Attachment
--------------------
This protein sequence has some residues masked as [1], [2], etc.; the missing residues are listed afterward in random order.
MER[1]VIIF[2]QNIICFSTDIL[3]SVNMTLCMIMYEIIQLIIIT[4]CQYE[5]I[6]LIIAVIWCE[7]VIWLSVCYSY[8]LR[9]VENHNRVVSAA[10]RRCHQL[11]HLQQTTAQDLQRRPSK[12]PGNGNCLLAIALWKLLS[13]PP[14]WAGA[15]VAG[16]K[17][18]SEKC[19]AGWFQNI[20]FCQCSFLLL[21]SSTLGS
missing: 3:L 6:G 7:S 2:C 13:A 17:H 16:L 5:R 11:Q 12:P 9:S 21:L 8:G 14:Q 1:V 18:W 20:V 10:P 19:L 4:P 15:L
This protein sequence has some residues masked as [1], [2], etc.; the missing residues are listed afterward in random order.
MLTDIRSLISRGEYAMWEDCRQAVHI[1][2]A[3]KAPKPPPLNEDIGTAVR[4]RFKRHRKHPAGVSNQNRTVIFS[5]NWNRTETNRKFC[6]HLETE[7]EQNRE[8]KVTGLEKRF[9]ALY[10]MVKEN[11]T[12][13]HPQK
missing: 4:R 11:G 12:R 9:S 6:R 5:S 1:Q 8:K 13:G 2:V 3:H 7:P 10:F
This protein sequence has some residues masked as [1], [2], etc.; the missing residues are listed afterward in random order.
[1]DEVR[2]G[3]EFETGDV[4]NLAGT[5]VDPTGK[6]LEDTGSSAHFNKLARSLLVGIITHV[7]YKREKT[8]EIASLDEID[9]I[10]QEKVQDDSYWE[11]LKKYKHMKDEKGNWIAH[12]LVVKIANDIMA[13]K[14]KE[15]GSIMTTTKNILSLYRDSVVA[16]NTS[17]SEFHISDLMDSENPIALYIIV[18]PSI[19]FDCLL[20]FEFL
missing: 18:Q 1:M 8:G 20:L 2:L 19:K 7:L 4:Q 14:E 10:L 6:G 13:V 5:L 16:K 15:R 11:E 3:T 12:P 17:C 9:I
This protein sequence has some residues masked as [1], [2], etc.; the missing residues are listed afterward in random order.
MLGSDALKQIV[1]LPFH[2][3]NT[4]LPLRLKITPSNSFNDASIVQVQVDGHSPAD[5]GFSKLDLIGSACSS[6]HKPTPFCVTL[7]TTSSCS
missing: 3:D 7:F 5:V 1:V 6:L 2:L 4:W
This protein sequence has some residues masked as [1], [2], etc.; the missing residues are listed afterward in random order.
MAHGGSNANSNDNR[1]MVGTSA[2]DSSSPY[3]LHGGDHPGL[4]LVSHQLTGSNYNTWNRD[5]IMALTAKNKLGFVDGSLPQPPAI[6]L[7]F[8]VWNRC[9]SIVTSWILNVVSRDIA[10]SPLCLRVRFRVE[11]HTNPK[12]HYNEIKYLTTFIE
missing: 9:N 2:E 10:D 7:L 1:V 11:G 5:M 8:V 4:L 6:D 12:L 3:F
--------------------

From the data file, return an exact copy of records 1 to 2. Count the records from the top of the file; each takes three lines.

This protein sequence has some residues masked as [1], [2], etc.; the missing residues are listed afterward in random order.
MER[1]VIIF[2]QNIICFSTDIL[3]SVNMTLCMIMYEIIQLIIIT[4]CQYE[5]I[6]LIIAVIWCE[7]VIWLSVCYSY[8]LR[9]VENHNRVVSAA[10]RRCHQL[11]HLQQTTAQDLQRRPSK[12]PGNGNCLLAIALWKLLS[13]PP[14]WAGA[15]VAG[16]K[17][18]SEKC[19]AGWFQNI[20]FCQCSFLLL[21]SSTLGS
missing: 3:L 6:G 7:S 2:C 13:A 17:H 16:L 5:R 11:Q 12:P 9:S 21:L 8:G 14:Q 1:V 18:W 20:V 10:P 19:L 4:P 15:L
This protein sequence has some residues masked as [1], [2], etc.; the missing residues are listed afterward in random order.
MLTDIRSLISRGEYAMWEDCRQAVHI[1][2]A[3]KAPKPPPLNEDIGTAVR[4]RFKRHRKHPAGVSNQNRTVIFS[5]NWNRTETNRKFC[6]HLETE[7]EQNRE[8]KVTGLEKRF[9]ALY[10]MVKEN[11]T[12][13]HPQK
missing: 4:R 11:G 12:R 9:S 6:R 5:S 1:Q 8:K 13:G 2:V 3:H 7:P 10:F